The House passed its annual Department of State and Foreign Operations budget bill, overcoming a small number of Republican lawmakers who objected to some sections that gave funds to the Ukraine war.
The bill was approved by a vote of 216-212 in the House, just passing the majority requirement and being submitted to the Senate voor consideration. Its ratification is a tiny victory for House Republican leaders, who have been pushing for spending legislation for the last month in order to give the lower chamber some power in talks with the Senate to avoid a government shutdown.
Only Reps. Marjorie Taylor Greene, Jr. (R-GA) and Michael Fitzpatrick (R-PA) voted against the bill.
The bill succeeded despite Ukraine funding becoming a key sticking point for certain conservative Republicans, including Greene, who warned GOP leadership with a no-vote if budget legislation included aid to the war-torn country. A portion of the State Department appropriations bill allots funding to the Combating Russian Influence Fund, which aims to counter Russian aggression in Ukraine.
Because of the inclusion of Ukraine funding, Greene was the lone Republican lawmaker to vote against forwarding the spending package earlier this week. For the same reason, the Georgia Republican resisted forwarding the yearly defense budget package, claiming that both bills would be “dead on arrival” if the aid was not eliminated.
“I was the only Republican who chose who voted no on the prohibition for the four appropriations bills because two of the four have money for Ukraine,” Greene explained ahead of the vote to the Washington Examiner. “Both of those bills are dead on arrival since members pushed so hard.” I’ve been warning them that it will be a Republican election issue. Republican voters are sick of it.”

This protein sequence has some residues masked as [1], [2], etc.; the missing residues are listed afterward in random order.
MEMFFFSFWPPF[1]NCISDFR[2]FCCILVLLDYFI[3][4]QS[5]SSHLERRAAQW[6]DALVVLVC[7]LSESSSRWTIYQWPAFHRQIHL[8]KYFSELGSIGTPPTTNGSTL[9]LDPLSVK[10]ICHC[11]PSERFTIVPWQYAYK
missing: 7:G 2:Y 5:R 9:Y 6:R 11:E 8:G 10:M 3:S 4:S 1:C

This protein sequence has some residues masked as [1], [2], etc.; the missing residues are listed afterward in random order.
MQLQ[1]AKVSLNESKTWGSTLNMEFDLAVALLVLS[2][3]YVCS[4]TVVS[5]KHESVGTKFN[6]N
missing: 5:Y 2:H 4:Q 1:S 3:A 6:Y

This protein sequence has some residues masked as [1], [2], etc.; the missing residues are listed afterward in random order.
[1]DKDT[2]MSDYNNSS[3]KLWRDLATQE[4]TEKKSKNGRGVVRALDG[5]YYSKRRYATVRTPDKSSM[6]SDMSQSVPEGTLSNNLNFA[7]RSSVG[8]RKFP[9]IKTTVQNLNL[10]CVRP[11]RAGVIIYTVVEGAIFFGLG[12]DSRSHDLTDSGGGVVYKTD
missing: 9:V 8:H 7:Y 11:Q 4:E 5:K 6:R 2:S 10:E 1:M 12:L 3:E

The budget for the US State Department and its international operations is determined by the annual spending bill. During summer committee meetings, House Republicans sought to rein in federal spending through appropriations legislation, agreeing to a the bottom line of $52.5 billion for programs included in the bill, a 12% cut ($7.2 billion) from last year’s levels and 24% less ($16.4 billion) than President Joe Biden requested in his budget proposal.
The bill funds agencies and programs aimed at bolstering national security and assisting US allies, notably those fighting the Chinese Communist Party.
The House will vote on a further three appropriations measures Thursday night, which include those for the Departments of Defense, Homeland Security, and Agriculture.